“A true risk-based approach can be at odds with what a compliance regime tells you that you should be doing”, says The Open Group’s Hietala. “The risk to an organization is specific to that organization.” Compliance rules, by necessity, are more generic. “But done correctly, risk management focuses security spending on the areas that achieve the greatest risk reduction.”

“Security measures need to be commensurate with the business”, says David Robinson, UK and Ireland chief security officer at Fujitsu. “It is not ‘fit and forget’ but ‘fit and evolve’. And that requires proper risk analysis.”

An organization with the right approach to risk management, however, should find compliance easier, and there is evidence that lawmakers and regulators are moving toward this point of view: objections raised by information security experts to the proposed EU data protection regulation, which would have forced organizations to focus on specific compliance measures, rather than security or privacy outcomes, supports this view.

But, says Mark Corley, UK and Ireland CTO at IT integrators Avanade, this should also lead companies to assume that there is always a level of risk, just as it is impossible to create complete security. A risk-based approach to data protection means having the right level of protection for a particular data asset or business process, but also an understanding that breaches will take place.

It Did For the Dinosaurs…

Dealing with this means defense in depth, and a certain degree of resilience in the way an organization operates; building security into business processes is critical to managing real-world risk.

“You can have levels of silos between systems, so if someone does get in, they do not necessarily have access to the whole business”, Corley says. “There is also a business continuity and disaster element there for the really unpredictable events.”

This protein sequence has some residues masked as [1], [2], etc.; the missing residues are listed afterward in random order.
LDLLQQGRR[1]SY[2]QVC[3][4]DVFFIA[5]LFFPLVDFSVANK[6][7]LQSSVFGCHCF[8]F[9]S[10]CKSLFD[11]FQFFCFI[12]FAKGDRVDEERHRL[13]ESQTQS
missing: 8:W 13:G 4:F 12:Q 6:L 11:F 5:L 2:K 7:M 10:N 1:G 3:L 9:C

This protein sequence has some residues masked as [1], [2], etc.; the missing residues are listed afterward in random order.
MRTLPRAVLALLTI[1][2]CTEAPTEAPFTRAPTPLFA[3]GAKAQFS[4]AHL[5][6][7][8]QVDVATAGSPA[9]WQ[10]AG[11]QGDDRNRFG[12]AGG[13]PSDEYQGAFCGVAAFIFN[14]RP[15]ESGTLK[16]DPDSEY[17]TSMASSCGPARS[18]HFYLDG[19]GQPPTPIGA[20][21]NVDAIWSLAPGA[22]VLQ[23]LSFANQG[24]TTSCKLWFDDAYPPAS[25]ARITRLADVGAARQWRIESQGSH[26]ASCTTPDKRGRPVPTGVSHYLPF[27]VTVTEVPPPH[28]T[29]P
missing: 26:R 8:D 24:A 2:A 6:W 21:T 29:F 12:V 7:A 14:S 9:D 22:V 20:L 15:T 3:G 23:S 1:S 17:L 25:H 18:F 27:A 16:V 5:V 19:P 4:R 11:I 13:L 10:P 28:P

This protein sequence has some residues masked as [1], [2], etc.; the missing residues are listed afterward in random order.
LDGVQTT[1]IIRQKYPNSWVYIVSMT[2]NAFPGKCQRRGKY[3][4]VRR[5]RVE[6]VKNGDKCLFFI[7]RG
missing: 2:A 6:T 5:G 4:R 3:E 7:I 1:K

Risk management and risk mitigation also depend on people, so training employees to understand how their actions affect risk – and affect the organization’s ability to respond if there is a breach or cyber-attack – is critical.

Once again, this process depends on the correct classification of data, or an understanding of the importance of the business process and its resilience. In addition, risk reduction measures need to match this view.

“You need to ask what assets you own, and what the impact is if something negative happens to them”, says Tom Salkield, head of professional services at Integralis, the security arm of NTT. “Then the business needs to decide whether to accept the risk. They need controls, to ensure they have the right level of risk for their comfort levels.” A meteor strike might be devastating, but in business terms at least, it is highly unlikely. But there are many smaller risks a business faces that could cause it losses, if left unchecked.

“Any organization of any complexity has to assume it will be breached”, says Stroz Friedberg’s Dave Dalva. “The question is whether they have an appropriate incident management plan in place, and the right investigative and forensic tools. There are threats out there we can’t do anything about: they are the Air Force’s job to tackle. As companies, we have to reduce the impact of vulnerabilities, and their likelihood.”